LOS ANGELES-Many developers here and in other parts of the Southland are holding their collective breath, waiting to see if they’ll be effected by the bankruptcy filing by the Edwards theater chain that was announced late Wednesday.

Edwards Theatres Circuit Inc. is the Southland’s largest chain. It filed for Chapter 11 bankruptcy protection Wednesday in Santa Ana, saying it is saddled with hundreds of millions in debt and reeling from the effects of an industrywide building binge that has gone on for five years.

The 70-year-old Newport Beach-based company simultaneously announced the immediate closure of four theater complexes in Orange County, San Diego and the Inland Empire of Riverside and San Bernardino counties.

The company says it will keep open 70 theaters with 736 screens during its bankruptcy restructuring. But that’s little solace to many mall owners and other retail investors who already count Edwards among their tenants, or who are planning projects that would involve the construction of new Edwards theaters.

Developer Jerry Snyder of LA-based J.H. Snyder Co. has already taken the unusual step of notifying GlobeSt.com and other real estate media that he recently canceled the lease his firm signed with Edwards to operate the multiplex cinema at Snyder’s Howard Hughes Promenade retail/entertainment complex on LA’s Westside.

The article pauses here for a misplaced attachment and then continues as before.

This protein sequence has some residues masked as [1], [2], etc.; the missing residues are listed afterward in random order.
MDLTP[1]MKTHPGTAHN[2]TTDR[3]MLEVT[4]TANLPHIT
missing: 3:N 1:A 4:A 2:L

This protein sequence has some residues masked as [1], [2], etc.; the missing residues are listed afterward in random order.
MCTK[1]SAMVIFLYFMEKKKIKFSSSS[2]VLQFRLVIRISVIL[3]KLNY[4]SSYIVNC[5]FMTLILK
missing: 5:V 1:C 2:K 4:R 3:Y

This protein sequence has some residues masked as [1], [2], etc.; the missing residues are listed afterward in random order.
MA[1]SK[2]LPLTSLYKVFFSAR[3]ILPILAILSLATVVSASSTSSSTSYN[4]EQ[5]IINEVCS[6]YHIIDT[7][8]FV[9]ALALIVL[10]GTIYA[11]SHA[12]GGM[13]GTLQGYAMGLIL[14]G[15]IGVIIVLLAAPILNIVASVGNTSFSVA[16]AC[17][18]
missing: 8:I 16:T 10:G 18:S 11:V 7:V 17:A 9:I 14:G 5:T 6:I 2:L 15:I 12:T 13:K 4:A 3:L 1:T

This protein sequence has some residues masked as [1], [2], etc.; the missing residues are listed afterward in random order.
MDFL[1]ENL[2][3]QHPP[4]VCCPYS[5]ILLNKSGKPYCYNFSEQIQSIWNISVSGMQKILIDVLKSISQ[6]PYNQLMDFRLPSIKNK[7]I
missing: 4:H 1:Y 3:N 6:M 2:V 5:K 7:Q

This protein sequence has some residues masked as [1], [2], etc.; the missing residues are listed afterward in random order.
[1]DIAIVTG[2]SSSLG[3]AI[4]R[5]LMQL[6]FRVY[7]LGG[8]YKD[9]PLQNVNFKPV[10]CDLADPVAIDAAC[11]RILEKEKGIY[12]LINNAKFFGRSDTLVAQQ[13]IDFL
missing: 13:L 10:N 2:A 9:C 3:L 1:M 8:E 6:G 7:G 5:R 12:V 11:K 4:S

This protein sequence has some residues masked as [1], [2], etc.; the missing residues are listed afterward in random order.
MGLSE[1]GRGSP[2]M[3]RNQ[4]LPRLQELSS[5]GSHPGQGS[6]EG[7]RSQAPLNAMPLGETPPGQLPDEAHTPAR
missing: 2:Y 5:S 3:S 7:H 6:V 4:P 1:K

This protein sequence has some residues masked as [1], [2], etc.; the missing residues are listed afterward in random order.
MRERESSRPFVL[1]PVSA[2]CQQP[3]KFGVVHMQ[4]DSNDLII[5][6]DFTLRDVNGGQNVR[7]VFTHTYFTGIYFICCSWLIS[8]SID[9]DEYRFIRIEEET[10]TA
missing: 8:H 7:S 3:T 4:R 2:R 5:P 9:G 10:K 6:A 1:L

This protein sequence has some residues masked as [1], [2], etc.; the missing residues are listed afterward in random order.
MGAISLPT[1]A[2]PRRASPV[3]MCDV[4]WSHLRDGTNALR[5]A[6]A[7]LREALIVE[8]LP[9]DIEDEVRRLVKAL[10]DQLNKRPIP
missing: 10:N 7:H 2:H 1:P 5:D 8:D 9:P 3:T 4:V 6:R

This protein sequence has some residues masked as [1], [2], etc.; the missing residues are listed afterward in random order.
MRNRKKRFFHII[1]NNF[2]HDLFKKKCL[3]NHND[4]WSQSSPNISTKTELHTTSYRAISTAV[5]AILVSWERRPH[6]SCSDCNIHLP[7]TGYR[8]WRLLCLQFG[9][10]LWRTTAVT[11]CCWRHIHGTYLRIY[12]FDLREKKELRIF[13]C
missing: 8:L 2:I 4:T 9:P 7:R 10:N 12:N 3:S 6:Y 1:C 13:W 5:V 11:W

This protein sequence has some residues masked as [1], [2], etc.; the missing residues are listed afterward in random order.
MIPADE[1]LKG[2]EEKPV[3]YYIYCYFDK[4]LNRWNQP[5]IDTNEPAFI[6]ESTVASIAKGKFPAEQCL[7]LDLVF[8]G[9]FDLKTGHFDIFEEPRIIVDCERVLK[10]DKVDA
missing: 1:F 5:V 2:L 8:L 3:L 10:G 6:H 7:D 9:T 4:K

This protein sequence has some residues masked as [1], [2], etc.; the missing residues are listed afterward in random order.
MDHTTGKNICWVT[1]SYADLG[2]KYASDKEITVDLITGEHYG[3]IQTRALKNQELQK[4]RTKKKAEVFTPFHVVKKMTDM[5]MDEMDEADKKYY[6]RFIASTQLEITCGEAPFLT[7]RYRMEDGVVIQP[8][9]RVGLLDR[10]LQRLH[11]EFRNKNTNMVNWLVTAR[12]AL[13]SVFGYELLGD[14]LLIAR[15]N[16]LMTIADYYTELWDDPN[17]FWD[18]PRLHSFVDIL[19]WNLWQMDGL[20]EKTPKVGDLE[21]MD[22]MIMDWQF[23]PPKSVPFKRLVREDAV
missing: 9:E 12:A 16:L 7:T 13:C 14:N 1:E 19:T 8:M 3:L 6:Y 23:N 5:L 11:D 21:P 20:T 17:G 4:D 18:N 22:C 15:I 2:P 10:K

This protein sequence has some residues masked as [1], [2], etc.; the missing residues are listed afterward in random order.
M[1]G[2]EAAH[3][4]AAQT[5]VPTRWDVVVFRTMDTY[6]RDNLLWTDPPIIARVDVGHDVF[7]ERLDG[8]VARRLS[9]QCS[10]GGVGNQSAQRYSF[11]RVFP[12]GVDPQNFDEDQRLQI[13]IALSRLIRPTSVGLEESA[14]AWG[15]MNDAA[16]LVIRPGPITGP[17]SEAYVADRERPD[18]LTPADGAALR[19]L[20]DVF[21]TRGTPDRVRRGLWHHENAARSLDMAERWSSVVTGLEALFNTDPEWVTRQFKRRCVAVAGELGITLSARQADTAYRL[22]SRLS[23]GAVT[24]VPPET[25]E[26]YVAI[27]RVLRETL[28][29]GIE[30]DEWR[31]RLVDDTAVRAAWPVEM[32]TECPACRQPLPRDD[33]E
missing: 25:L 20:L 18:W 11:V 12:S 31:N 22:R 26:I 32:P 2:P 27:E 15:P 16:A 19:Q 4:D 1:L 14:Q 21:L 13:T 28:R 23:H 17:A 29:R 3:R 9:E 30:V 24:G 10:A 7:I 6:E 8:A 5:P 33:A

“We are currently in negotiations with three other operators and expect to announce a new operator shortly,” Snyder said in his statement, noting that the project continues on schedule for a February opening.

At The River, Snyder’s new retail/entertainment complex in the upscale Inland Empire community of Rancho Mirage, a lease agreement was signed with Resort Theatres Inc., replacing Edwards, he says.

Jack Kyser, chief economist of the nonprofit Los Angeles Economic Development Corp., tells GlobeSt.com that he wasn’t surprised by the bankruptcy filing. “Everybody had to have theaters with all the bells and whistles, like stadium seating and the latest sound systems, so they ended up obsoleting their older theaters,” Kyser says.

Last year alone saw the addition of more than 3,000 screens to the nation’s market, bringing the total to 37,185 screens, according to the North Hollywood-based National Association of Theatre Owners. Stephen Coffey, president of Edwards, the nation’s 11th largest chain, estimates there’s only enough demand for 25,000 to 30,000 screens.

Coffey adds that theater operations at Edwards will continue unchanged. The family-owned chain ended 1999 with a net loss of $40 million on revenue of $299 million, according to the filing.

The bankruptcy filing by Edwards comes two weeks after Columbus, GA-based Carmike Cinemas Inc., with 2,750 screens, took similar action. Carmike is one of the nation’s largest chains, ranking third behind Regal Cinemas Inc. and Loews Cineplex Entertainment Corp.

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